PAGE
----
There are Wishes hanging heavily on the night the family make their escape. There are wishes that the clock would be slower and the boat would be bigger. Then there’s the journey, far from all they know, wondering if they might ever return to grandfather and the little black dog again…

Victo Ngai’s illustrations are layered, rich, empathetic and heavy with pain and meaning. When the sun beats upon the tiny boat, we feel the fragility of the desperate passengers, while hopes of rescue and sanctuary are almost tangible.

This is the story of Múón Thį Vān, whose family fled South Vietnam in the 1980’s seeking safety. Her brief text is laden with aching and fear. This against the pictures make the book weighted with meaning and compassion.

Bookwagon loves and recommends Wishes to all  picture book loves, all those who read and think compassionately.

This book is a Kirkus Star reviewed title.

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By Múón Thį Vān, illustrations by Victo Ngai

(Orchard Books)- hardback

There are many Wishes on the night the journey begins. It seems that the night ‘wished it was quiet’ while the bag ‘wished it was deeper’. We are with the littlest member of the family, watching the older members, packing, leave-taking. Her silent observations hang heavy. What’s more the little black dog that lingers alongside her seems aware of what is unfolding.
There are prayers before the early, stealthy farewell. It seems as though we can feel the ache of the children holding their grandfather, the begging of the dog against the mother. Then the trek along the long, winding path begins. While mother, laden with baby and bags does not look back, we see the distance of home, with the little girl.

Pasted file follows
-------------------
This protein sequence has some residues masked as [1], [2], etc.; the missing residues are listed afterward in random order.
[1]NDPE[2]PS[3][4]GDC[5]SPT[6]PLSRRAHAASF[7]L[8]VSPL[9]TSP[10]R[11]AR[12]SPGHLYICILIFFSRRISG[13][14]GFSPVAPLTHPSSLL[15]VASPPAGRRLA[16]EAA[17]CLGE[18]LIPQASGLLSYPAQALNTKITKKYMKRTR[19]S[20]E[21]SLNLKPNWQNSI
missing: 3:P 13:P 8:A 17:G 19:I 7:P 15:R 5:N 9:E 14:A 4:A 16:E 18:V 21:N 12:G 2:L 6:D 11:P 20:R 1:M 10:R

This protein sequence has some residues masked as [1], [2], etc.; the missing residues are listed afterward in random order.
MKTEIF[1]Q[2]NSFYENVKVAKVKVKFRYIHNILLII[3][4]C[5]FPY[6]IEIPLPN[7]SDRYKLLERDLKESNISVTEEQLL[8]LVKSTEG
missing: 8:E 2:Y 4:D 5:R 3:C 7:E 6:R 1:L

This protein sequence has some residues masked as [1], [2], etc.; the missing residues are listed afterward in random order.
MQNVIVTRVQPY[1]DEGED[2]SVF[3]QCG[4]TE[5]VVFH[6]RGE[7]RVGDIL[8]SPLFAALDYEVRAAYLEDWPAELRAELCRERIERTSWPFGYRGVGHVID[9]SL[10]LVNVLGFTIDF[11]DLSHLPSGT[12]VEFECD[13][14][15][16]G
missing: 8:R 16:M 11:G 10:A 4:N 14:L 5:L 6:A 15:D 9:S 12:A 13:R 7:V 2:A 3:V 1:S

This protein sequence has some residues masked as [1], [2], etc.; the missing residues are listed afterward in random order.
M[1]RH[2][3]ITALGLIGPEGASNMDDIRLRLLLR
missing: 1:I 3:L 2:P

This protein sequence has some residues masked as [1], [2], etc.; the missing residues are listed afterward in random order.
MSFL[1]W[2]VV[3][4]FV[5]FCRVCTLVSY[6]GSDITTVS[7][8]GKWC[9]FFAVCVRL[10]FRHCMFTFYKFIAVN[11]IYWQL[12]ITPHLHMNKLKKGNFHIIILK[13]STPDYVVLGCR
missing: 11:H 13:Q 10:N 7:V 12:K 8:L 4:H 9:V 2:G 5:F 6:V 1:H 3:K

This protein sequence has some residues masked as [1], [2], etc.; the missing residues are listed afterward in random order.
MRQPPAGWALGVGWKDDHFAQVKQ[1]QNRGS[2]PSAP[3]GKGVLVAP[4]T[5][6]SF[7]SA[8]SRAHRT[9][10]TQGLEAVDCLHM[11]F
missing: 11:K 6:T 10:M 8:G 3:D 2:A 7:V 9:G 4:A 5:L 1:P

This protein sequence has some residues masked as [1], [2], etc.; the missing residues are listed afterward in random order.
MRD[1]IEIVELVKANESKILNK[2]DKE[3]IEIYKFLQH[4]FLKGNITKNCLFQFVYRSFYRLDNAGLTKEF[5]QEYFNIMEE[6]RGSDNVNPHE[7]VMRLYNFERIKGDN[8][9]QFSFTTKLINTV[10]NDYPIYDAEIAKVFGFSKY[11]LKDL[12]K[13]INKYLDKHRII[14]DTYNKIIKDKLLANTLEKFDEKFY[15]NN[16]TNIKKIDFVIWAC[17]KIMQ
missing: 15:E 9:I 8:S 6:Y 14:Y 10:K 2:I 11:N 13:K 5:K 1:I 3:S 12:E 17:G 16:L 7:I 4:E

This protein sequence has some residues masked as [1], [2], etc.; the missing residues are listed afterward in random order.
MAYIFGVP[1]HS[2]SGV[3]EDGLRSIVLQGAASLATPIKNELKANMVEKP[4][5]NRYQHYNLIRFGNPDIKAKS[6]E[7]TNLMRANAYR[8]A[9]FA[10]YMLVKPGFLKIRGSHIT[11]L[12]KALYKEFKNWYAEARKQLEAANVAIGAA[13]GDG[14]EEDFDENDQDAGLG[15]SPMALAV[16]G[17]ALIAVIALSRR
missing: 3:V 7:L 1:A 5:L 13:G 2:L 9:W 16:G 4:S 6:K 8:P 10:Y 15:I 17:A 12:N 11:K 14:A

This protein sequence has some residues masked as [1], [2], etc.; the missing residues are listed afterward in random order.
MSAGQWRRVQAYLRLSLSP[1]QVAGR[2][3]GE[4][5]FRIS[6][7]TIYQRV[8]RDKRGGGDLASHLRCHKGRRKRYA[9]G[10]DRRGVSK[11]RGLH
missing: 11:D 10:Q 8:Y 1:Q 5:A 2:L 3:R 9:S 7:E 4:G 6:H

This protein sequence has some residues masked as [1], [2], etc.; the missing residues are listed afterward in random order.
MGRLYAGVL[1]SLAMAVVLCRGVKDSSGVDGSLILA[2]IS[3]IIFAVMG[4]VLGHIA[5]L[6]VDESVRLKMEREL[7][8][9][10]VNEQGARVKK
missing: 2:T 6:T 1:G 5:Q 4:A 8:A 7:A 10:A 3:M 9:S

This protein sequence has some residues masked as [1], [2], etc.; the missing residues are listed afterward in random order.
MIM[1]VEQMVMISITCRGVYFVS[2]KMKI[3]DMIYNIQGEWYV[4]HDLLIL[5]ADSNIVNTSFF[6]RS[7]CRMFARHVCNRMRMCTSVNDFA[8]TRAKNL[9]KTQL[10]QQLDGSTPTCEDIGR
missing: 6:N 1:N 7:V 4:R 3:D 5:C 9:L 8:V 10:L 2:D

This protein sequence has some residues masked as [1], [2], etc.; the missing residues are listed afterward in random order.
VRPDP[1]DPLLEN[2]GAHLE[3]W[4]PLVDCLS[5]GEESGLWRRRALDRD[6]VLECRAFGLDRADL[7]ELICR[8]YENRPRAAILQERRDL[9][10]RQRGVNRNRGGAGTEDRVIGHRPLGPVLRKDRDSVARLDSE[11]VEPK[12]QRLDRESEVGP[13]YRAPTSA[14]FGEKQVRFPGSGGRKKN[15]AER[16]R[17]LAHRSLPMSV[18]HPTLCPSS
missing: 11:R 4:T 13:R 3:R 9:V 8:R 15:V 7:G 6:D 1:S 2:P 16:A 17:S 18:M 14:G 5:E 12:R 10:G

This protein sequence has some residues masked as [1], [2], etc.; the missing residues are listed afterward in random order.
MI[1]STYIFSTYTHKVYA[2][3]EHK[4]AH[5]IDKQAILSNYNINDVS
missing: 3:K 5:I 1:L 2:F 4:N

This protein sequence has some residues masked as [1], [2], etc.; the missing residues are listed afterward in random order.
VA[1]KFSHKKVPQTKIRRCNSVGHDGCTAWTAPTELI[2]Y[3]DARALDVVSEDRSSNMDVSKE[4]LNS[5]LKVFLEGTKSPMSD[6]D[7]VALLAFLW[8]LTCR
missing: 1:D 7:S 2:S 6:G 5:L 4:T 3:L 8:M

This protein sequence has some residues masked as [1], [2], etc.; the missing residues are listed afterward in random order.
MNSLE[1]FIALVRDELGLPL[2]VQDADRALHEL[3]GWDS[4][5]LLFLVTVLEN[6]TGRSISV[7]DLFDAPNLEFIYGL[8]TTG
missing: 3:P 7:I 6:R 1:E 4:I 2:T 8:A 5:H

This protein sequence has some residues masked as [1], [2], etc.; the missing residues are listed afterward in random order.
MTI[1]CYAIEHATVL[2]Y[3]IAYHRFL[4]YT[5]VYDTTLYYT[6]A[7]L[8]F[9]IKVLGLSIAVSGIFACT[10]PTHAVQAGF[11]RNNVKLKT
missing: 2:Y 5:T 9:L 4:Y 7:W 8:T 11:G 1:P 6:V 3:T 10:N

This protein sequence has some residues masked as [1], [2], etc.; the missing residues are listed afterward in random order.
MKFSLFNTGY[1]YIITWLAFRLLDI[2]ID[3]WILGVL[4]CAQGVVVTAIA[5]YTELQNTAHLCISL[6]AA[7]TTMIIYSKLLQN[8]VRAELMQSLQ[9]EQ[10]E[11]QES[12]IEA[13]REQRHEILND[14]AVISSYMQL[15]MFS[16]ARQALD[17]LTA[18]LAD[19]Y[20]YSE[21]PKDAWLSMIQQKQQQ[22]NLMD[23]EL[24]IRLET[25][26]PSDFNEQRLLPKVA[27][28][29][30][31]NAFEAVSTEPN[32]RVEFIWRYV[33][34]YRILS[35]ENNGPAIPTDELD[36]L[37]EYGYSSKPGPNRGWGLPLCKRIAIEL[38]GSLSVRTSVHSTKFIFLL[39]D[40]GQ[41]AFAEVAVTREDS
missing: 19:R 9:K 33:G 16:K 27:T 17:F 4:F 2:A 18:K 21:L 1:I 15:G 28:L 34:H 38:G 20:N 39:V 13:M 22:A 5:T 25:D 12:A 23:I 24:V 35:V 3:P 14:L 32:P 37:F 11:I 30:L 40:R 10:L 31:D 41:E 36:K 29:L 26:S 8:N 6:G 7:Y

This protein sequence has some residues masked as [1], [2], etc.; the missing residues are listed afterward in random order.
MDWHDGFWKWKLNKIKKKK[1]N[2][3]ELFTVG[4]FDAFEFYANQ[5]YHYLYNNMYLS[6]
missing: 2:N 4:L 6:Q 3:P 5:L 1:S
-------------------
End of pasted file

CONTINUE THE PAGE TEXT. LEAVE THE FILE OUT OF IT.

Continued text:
Thereafter, there are queues to the tiny boat that will be tumbled by the rough sea. The rain sears across the page, while the waves surge in navy and coffee colours. Then the tiny oat feels beached beneath the weight of the pounding sun. Beneath it we realise the aching of the families aboard the boat.
Múón Thį Vān  tells the story of her family’s migration from southern Vietnam by boat to Hong Kong. We feel the family’s fear, secrecy and complete reliance upon being rescued from dangerous circumstances. Like The Little Refugee and A Different Pond, this story is terrifying, desperate and brave.
Victo Ngai’s illustrations are rich, layered, tonal and painterly. We feel as though we are falling into them. They remind me of the work of Chris Van Allsburg or David Wiesner.
Altogether, Wishes is an exceptional, beautiful picture book, that we recommend to all picture book aficionados and empathetic readers.


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